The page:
Is a Chobani IPO on the Horizon?

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Almost every entrepreneur knows that Delaware has the well-deserved reputation as the best state to incorporate and form an LLC. But did you know that Delaware is also the most popular state to file an IPO (initial public offering)? In fact, Delaware is the launching point for most of the recent large IPOs. According to recent reports, a Chobani IPO might be next.

An IPO is a type of offering where shares of stock are sold to the public on a securities exchange for the first time, which transforms the business into a "public" company. This can be a bit of a gamble, but many think the move is imminent for Chobani, which recently incorporated in Delaware.

Chobani is New York’s yogurt king, headquartered in Norwich, NY. The company, founded by Turkish immigrant Hamdi Ulukaya, is one of the top-selling Greek yogurt brands in the U.S.

The company's recent move, along with a recent $750 million loan from the private equity firm TPG, is fueling publicly mentioned rumors that Chobani is planning to begin an initial public offering or a stock market launch. Of course, these major moves often involve headaches. Founder Ulukaya’s former wife, suing for a stake in the company, is reportedly afraid that defaulting on the TPG loan, along with forming the Delaware company, will not be beneficial for her position. Chobani’s spokesman said that worry is baseless and stated, "Chobani became a Delaware limited liability company to permit greater flexibility in operating and growing its business."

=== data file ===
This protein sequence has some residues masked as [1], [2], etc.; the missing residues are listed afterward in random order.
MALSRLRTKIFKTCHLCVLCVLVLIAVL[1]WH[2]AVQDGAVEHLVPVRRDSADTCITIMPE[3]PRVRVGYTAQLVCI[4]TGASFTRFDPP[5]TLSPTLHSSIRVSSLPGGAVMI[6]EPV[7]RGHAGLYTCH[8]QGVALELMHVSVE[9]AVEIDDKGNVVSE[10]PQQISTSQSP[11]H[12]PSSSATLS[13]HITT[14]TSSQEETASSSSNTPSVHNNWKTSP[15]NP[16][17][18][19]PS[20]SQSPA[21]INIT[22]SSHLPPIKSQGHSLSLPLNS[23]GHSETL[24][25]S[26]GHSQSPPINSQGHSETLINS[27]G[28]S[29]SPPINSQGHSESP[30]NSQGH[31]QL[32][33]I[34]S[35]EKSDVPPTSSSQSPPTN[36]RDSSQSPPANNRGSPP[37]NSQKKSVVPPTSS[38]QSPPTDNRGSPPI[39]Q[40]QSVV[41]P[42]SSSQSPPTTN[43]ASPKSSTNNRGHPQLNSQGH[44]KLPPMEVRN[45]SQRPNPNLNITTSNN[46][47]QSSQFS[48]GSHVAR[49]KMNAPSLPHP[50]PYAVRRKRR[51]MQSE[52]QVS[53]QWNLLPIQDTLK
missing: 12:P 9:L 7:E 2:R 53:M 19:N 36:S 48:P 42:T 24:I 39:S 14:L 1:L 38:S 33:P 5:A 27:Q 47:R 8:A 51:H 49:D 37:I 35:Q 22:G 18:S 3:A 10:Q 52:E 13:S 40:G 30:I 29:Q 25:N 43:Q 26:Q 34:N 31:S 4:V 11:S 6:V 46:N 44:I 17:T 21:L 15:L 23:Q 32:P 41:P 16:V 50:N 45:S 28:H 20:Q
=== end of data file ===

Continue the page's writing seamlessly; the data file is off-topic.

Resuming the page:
Delaware attracts IPO candidates due to the flexible options surrounding the shares of stock, such as blank check preferred stock, founders’ stock, flexible voting and dividend rights, and ironclad shareholder agreements.

If the biggest yogurt IPO is imminent, it will join such popular giants as Facebook, Twitter, and Kayak, who operate from other states, but are incorporated in Delaware. By forming their company in Delaware, they benefit from the state’s modern and flexible corporate laws, highly respected Court of Chancery, business-friendly state government, and customer service-oriented staff of the Delaware Division of Corporations.

More By Brett Melson
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